April 24, 2012

Virtual Paintout: Keying a Painting

Dress in Window, St Petersburg Russia oil on board 9"X12"

 This painting was created using GoogleStreet Views and posted on The Virtual Paintout  which is hosted by Bill Guffey.  At the beginning of  each month, artists are given a new place in the world to explore using Google Maps, Street Views. I enjoy "walking around" and choosing a scene to paint and while I am looking I learn quite a lot about the area. 

It is amazing what Google has done with their cameras and what you can see and learn about a location when you zoom in using the street view icon, which is a little man on the distance bar. It is also interesting to see what other people have chosen to paint. Here is the link to see the  The Virtual Paintout: St Petersburg Russia paintings, including my painting, "Dress In Window".

  Blue Jeans on Roof   9" x 12" oil on canvas on birch plywood, brush and pallet knife
 The painting "Blue Jeans on Roof" is from a view I found in the Canary Islands. You can see the other paintings in this challenge at 
 The Virtual Paintout: Canary Islands.

 You can see my Virtual Paintout Series with more information on  these paintings on my Website.

Keying the Painting:  

It is interesting when comparing these paintings side by side, both depict an overcast day but they have a different Key. 

The painting on the left is St Petersburg Russia, which is in a far northern location, it is predominantly a darker subdued color.  This would be considered a "low key". While the painting on the right is  the Canary Islands, which is near the equator and is a light toned painting in a "high key".  Keying a painting is not about the color but the value. Is the painting in a darker shade or lighter shade?

 While looking at St Petersburg Russia on the Google Street View Map, I saw the photograph as being dark, yet bright. To create this effect I stained the canvas with a silvery blue gray underpainting, using ultramarine blue and raw umber. These colors were also the main dark colors throughout the painting. A yellow ochre was scumbled and brush worked into the stone building. The dark underpainting effected the tonal value of the ochre without diminishing it's intensity.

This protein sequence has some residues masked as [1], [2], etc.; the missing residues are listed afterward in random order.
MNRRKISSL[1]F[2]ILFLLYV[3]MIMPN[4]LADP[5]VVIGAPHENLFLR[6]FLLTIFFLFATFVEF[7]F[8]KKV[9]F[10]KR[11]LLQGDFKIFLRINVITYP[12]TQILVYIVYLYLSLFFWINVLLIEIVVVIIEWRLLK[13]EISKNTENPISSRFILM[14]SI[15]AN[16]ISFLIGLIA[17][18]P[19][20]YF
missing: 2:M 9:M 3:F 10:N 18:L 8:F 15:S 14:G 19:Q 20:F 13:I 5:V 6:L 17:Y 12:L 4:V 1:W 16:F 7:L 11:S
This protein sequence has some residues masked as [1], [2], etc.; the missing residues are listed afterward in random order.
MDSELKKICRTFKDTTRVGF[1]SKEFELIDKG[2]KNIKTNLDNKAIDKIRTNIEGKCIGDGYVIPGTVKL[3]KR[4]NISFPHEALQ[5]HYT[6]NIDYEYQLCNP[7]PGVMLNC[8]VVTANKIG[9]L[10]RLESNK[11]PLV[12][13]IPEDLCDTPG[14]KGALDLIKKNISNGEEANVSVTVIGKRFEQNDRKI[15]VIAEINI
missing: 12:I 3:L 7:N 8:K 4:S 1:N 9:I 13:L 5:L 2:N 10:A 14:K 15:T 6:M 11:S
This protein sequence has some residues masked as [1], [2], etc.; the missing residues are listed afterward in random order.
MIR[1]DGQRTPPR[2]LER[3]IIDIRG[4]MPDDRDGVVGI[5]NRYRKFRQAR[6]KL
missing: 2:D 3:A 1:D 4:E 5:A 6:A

The Canary Island painting on the right was painted using a burnt sienna underpainting. A white mixed with some ultramarine blue were  stroked into the sky and building, using pallet knife. These are the predominant colors used along with yellows and mixed greens. This created a bright light value or high key, in keeping with this subject's equatorial setting. 

Deciding on the key of the painting before you begin will help make a painting cohesive and expressive.

Aleada Siragusa

April 6, 2012

He sustains my soul, by him only; I am fulfilled.

Ephesians 3:19
May you experience the Love of Christ, though it is too great to understand fully. Then you will be made complete with all the fullness of life and power that comes from God.

 Colored pencil on paper by Aleada Siragusa

Have a joyous Easter. These two crosses were inspired by lessons from the  Companions In Christ Bible study book.

Colored pencil on paper by Aleada Siragusa
Being familiar with painting grapes I drew the two crucifixes above completely from memory.

 Ink & watercolor, 36"x 24" 
Oriental style brush painting by Aleada Siragusa

As a teacher in Oriental painting at the St Petersburg College in Florida, I wanted to teach the brush strokes used for painting grapes. I grew the purple grapes on my fence which are common in Florida, so I had a great subject to study. I spent time dry brush painting the grapes while studying and practicing the brush strokes. This lead me to create the above painting which was displayed in the annual national competition of the Sumi e Society of America, Salmagundi Club, NYC.

The Bible study group of which I have the good fortune to work with, is now studying the Psalms, using the book; Entering the Psalms; Meeting God in Scripture, published by The Upper Room. In Session one we read Psalm 104, which celebrates God as the creator. One of the suggestions for study was to write a prayer praising God for creation. Since I love to write poetry and have written other prayers, I was eager to write my own personal psalm, which I will share with you now.

Aleada's Psalm of Creation

Vast is the universe my God has made. Both infinitely large and infinitesimally small; God brought creation into being. Beyond my wisdom and judgment, God breathed life into all creation. He set the cycle of birth and death in motion and thus created time. Circle within circle spiraling upward, all I see vibrates with the joy of God's hand. Though small and vulnerable, God endowed me with love and reason and set me on this path. As his child I learn and grow. With the freedom to make my own choices; I am able to reach for the stars. Always I desire the loving embrace of my God, my Creator Father. He sustains the world; he sustains my soul. By him only; I am fulfilled.